That one thing Martha needs is what we need as well, especially if we, like her, are too busy serving till we forget the purpose and the One we serve—Jesus Christ. Like Martha, we need to stop spending too much time busying ourselves, and like Mary, we should choose to spend time with the Lord to build a closer relationship with Him. Unless we spend time with the Lord to learn from His word and talk to Him regularly, we can gradually lose our focus in our busyness serving Him and His people. We can also become spiritually dry if we fail to recharge and renew our minds (Romans 12:2).

Let us therefore while serving the Lord, consciously be aware Who we serve and for what purpose. Rather than keep ourselves too busy in activities or programs, let us remember always to do all things for the Lord, to build up, train, grow, solve problems, and meet the needs of the people. Without much ado about nothing or fussing over trivial things, let us do the needful and fix our eyes on Jesus, the Author and Perfector of our faith (Hebrews 12:2).

Dear Lord, help us to stay focus on You in all we do that we may amid the many activities, and in our busyness, not neglect to spend meaningful time with You. Keep our focus fixed on You Lord and draw us close to You that we may build up, train, grow, and meet the needs of others in leading them to a closer relationship with You. Thank You for renewing our minds and strengthening us Lord as we serve You willingly and joyfully without fuss or much ado.

Friday, August 5, 2011

Crime and Punishment

Then He will answer them, 'Truly I say to you, to the extent that you did not do it to one of the least of these, you did not do it to Me.' These will go away into eternal punishment, but the righteous into eternal life. (Matthew 25:45-46 NAS)

Crime and Punishment“On one count of theft, the Court imposes upon you a fine of one thousand dollars,” said the district court judge.

“But Dad,” said the defendant, a teenager. “You’ve always forgiven me when I did wrong; why are you punishing me now?”

“Son, you have broken the law, and the law requires that you pay for the wrong you did, regardless who you are or who you are related to.”

The enactment of the courtroom proceeding was a scene from a slide show presentation on the big screen of a church gospel event some years ago. Voiceovers by different people representing the different characters in the story were used, and I was the one providing the voiceover for the district court judge. The defendant teenage boy was the main character of the story.

As the story progressed, a message began to unfold of One who paid with His life for our sins—the just for the unjust—once for all and for all eternity (1 Peter 3:18). This message still stands today. Regardless who we are or who we are related to, rich or poor, ruler or commoner, the fact remains that we have all sinned and fallen short of the glory of God (Romans 3:23). The price we have to pay for our sins is death, but the free gift of God is eternal life in Christ Jesus (Romans 6:23). If we confess with our mouth Jesus as Lord, and believe in our hearts that God raised Him from the dead, we will be saved (Romans 10:9). For with the heart a person believes, resulting in righteousness, and with the mouth confesses, resulting in salvation (Romans 10:10). Whoever believes in the Lord, the Scripture says, will not be disappointed (Romans 10:11). For our Lord Jesus Christ Himself is the propitiation for our sins; and not for ours only, but also for those of the whole world (1 John 2:2).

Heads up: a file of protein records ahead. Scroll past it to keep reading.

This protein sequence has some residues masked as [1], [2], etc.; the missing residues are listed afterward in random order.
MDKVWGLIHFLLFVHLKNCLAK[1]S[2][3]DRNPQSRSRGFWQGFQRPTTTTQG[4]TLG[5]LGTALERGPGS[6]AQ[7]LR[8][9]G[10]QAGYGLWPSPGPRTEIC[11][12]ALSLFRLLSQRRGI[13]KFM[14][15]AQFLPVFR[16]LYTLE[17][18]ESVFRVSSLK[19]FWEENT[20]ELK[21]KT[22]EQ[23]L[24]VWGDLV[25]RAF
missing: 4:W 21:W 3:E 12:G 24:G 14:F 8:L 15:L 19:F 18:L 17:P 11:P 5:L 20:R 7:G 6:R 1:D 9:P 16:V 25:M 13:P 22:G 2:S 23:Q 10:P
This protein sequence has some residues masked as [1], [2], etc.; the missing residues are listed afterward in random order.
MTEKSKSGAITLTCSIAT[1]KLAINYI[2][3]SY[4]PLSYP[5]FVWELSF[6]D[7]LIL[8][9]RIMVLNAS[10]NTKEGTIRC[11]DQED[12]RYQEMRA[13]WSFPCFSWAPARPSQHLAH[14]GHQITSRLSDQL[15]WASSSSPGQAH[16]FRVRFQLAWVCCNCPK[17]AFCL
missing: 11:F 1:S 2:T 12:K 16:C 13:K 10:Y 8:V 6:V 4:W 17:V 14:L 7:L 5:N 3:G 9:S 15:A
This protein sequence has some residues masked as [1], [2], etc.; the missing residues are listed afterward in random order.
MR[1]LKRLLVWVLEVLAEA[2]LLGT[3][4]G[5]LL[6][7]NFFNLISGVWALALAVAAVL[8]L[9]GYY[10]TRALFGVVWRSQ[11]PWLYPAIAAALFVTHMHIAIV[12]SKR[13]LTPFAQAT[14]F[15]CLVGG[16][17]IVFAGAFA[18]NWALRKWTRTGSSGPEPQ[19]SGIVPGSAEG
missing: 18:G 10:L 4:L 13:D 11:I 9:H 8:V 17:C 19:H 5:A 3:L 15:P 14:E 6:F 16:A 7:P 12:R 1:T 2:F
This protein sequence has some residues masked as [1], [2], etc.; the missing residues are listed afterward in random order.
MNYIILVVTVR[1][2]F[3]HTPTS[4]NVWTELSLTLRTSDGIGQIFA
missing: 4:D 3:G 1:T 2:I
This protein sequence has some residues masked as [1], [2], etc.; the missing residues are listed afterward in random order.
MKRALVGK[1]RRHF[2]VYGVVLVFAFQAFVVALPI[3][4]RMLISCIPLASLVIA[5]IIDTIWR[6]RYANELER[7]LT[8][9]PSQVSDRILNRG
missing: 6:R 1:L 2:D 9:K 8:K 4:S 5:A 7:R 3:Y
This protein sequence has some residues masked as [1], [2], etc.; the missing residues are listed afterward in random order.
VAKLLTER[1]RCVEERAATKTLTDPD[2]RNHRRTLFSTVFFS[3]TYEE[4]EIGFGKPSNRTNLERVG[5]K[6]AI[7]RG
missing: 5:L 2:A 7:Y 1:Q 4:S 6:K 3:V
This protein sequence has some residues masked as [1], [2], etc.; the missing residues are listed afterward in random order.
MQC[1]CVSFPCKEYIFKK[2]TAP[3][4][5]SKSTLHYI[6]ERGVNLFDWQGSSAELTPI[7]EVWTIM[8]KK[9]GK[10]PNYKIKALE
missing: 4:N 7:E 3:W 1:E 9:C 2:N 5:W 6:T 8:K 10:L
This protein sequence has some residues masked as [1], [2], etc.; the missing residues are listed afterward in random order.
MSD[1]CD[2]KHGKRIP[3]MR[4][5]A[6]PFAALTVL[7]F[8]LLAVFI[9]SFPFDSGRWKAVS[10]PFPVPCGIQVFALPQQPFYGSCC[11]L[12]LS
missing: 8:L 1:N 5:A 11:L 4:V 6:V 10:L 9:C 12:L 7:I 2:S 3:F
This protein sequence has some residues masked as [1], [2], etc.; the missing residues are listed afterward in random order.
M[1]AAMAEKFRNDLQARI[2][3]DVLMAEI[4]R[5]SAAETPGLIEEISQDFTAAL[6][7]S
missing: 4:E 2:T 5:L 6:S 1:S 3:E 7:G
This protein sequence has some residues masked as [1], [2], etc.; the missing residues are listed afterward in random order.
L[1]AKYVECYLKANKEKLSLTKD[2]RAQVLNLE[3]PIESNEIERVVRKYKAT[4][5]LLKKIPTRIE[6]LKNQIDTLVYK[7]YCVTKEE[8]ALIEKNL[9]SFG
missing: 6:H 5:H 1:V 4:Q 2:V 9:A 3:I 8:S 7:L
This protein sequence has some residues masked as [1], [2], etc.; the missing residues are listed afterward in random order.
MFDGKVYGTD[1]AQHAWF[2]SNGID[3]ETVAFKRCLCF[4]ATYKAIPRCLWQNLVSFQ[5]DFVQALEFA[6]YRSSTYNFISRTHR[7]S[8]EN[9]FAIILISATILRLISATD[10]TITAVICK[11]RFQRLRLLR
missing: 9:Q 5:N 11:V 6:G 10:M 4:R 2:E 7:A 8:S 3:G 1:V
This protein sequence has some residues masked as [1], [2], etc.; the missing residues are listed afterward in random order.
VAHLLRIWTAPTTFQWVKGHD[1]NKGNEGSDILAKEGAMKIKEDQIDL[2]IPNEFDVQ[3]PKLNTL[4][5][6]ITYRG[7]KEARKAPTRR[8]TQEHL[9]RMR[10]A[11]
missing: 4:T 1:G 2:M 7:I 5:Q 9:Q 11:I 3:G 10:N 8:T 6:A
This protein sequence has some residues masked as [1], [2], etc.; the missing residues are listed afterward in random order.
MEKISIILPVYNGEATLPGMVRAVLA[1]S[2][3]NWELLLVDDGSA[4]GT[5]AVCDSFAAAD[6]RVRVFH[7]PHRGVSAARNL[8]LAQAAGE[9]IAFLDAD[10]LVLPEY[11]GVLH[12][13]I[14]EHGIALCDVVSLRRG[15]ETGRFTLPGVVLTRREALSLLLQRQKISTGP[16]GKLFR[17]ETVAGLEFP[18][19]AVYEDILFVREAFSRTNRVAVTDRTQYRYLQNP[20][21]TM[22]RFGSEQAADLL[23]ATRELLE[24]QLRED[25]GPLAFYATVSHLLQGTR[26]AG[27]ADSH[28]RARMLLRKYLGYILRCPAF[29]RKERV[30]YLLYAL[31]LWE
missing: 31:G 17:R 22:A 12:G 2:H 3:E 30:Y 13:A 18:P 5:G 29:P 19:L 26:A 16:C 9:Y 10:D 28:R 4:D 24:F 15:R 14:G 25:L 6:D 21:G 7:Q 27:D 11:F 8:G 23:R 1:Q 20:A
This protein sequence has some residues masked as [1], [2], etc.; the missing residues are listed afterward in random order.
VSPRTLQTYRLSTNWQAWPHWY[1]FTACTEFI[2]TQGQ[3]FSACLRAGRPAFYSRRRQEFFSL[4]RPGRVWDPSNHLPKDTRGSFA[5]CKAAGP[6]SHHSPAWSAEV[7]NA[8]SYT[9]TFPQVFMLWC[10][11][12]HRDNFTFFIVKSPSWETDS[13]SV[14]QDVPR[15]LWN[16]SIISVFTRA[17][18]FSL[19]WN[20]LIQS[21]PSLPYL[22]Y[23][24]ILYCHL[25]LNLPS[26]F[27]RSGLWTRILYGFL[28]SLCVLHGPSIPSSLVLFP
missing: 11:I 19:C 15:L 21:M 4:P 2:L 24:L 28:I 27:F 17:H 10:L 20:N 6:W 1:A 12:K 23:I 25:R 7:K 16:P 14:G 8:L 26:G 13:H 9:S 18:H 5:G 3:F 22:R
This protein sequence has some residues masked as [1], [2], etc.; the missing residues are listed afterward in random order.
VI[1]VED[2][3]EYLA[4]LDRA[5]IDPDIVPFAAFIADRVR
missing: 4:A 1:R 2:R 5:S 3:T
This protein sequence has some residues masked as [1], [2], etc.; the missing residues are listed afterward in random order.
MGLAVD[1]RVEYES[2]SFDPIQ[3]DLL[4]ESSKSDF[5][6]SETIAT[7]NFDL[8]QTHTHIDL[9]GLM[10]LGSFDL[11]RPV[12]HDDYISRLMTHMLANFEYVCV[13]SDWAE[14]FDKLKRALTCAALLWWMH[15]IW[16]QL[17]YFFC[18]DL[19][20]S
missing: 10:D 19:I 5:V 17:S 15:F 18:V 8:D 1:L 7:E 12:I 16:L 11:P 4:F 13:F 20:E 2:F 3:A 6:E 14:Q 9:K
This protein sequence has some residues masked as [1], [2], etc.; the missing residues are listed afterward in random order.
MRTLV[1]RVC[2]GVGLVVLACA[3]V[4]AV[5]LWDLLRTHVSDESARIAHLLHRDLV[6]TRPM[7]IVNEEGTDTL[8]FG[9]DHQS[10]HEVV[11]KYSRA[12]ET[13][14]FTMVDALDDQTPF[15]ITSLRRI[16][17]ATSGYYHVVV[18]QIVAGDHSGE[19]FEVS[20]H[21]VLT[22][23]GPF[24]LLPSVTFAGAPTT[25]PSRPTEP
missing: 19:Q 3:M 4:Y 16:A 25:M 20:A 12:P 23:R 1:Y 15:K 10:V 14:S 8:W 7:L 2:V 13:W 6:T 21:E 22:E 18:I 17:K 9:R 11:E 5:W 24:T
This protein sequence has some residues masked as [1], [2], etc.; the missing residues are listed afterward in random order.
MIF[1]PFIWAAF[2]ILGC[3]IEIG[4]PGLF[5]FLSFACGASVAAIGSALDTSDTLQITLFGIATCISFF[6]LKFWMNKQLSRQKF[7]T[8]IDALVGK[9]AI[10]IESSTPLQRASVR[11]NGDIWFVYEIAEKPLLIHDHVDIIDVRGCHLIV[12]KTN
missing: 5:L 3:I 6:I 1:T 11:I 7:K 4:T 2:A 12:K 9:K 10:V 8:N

As Christians, we know the message of the gospel very well, and we know the price our Lord paid to save us all. Our Lord was pierced through for our transgressions, and crushed for our iniquities (Isaiah 53:5). Will we then be the ones to deprive the unsaved from coming to the Lord? We know it is appointed for men to die once, and after this comes judgment (Hebrews 9:27). Can we with sanctified eyes see how the end will be for someone we know to come before the judgment throne and be sentenced to eternal death?

The Lord had said that when the Son of Man comes in His glory and all the angels with Him, He will sit on His glorious throne. All the nations will be gathered before Him, and He will separate them from one another as the shepherd separates the sheep from the goats (Matthew 25:31-33). In that day, the unsaved, even those who may have heard of Christ or attended church, will come before the Lord and say, “We ate and drank in Your presence, and You taught in our streets.” Then our Lord will say to them, “I tell you, I do not know where you are from; depart from me, all you evildoers” (Luke 13:26-27).

For to the extent we do not do what is right to one of the least of these, we fail also to do it for our Lord, and the consequence for them who are yet unsaved is eternal punishment (Matthew 25:45-46). Let us therefore not hesitate or neglect to do our part to bring the unsaved to the Lord.

Direct us in Your paths O Lord and make us know Your ways, that we may not stand ashamed before You for failing to do what is right. Lead us in Your truth and teach us Lord, for You are the God of our salvation. Help us not cast a blind eye on the yet unsaved, but steer our hearts and move within us that we may cry out to You for the salvation of these who are lost. Open our eyes dear Lord that we may see with sanctified eyes the consequence the lost will face if we do not reach them for You.